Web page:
Judges 13:1‐14:20; John 1:29‐51; Psalm 102:1‐28; Proverbs 14:15‐16
The Means of Salvation
In the Gospel reading, we find significant pictures of salvation. First there is the proclamation by John the Baptist: "Behold the Lamb of God that takes away the sin of the world." Offerings of lambs sacrificed in the temple were common in the Jewish religious system for atonement. However, they were limited in their effectiveness. The sacrifice was but a covering for sin and did not deal with the ultimate problem, a flawed humanity. We were created in God’s image but have been marred by sin and disobedience. There is no way we can fix ourselves.
Jesus does something different as The Lamb of God. He takes sin away. This is a radical concept. By His obedience, His blessed passion and precious death, His mighty resurrection and glorious ascension, Jesus deals with sin once and for all. We can truly be saved because in Christ and by His atoning work on the cross, humanity is redeemed and made whole.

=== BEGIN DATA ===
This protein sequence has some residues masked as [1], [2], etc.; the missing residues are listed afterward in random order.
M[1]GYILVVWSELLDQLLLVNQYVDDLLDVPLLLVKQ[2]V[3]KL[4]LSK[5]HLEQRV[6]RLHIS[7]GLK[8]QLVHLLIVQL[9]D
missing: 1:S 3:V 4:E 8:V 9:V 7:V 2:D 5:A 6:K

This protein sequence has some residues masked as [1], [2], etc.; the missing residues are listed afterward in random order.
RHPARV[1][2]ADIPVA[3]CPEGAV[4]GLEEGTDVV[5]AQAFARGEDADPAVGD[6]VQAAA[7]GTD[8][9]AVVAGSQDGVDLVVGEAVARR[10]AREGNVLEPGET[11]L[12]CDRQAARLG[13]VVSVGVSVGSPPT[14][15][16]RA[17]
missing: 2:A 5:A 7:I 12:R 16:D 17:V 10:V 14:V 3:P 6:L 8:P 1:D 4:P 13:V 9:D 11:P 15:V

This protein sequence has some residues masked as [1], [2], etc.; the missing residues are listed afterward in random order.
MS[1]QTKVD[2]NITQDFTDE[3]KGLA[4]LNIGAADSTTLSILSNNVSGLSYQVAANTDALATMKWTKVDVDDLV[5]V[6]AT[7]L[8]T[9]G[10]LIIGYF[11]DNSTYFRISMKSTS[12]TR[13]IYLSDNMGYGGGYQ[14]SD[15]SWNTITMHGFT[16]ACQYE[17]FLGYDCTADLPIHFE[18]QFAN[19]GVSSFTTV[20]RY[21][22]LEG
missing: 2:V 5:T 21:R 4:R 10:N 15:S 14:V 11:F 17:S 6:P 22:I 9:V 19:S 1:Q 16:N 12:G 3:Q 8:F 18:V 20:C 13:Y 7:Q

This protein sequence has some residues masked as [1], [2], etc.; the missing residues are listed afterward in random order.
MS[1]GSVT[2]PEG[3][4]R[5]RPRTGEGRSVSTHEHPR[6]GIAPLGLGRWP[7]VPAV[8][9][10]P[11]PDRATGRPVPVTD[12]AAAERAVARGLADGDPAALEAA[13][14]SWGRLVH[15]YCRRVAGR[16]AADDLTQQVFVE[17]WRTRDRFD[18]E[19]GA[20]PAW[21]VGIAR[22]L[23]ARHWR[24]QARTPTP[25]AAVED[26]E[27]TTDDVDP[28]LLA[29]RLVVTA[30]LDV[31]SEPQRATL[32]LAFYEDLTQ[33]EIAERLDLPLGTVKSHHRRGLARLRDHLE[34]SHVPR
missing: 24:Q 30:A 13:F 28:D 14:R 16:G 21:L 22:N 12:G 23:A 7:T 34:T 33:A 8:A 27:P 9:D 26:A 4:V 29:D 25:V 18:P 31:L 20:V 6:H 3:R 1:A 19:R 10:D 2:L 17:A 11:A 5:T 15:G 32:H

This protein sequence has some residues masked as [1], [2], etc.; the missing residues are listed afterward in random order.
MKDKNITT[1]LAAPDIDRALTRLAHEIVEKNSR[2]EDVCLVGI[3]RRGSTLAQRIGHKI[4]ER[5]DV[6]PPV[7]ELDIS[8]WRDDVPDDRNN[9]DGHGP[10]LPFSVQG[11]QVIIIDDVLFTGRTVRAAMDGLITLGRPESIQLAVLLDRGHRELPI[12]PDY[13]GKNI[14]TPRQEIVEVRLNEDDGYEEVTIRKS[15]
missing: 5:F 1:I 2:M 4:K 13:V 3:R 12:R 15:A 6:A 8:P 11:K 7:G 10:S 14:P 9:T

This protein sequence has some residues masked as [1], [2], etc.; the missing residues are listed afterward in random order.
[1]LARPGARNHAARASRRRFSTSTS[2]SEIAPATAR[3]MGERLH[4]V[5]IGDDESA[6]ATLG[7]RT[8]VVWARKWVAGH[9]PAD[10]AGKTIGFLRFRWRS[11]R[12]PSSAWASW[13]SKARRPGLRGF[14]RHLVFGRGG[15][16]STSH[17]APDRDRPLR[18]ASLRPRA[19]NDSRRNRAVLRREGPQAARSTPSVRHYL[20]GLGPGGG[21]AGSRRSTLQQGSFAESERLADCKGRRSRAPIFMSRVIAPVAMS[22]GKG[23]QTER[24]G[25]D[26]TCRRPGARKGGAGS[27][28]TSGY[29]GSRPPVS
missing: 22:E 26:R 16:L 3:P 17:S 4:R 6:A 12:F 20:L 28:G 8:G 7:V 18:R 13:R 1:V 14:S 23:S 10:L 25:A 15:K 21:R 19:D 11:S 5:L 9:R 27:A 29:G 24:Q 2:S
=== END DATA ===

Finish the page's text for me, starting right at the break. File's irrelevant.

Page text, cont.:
There is a call to follow Christ. It comes to us all. Just as Andrew, Simon Peter, Philip, Nathaniel, and others followed, so are we to give ourselves, our souls and bodies, in service of Jesus and His Kingdom. There was awe, wonder, amazement, mystery, and revelation in these early moments of the Gospel narrative. When I think back to my hearing the call as a thirteen year old, those days were similar. I was in awe and wonder of a newfound faith, a new way to live, a call to follow Jesus as my Lord. Jesus changed the very fiber of my being; I became a new creation, and it has never gotten old or routine. It has been a life that started in wonder, and with each day I see new and wonderful things, greater things.
Lord Jesus, may we never grow complacent in this earthly pilgrimage, and may we always be looking to you, fixing our eyes on the author and perfecter of our faith.
The Rev. Jon Davis
Director of Canterbury Retreat and Conference Center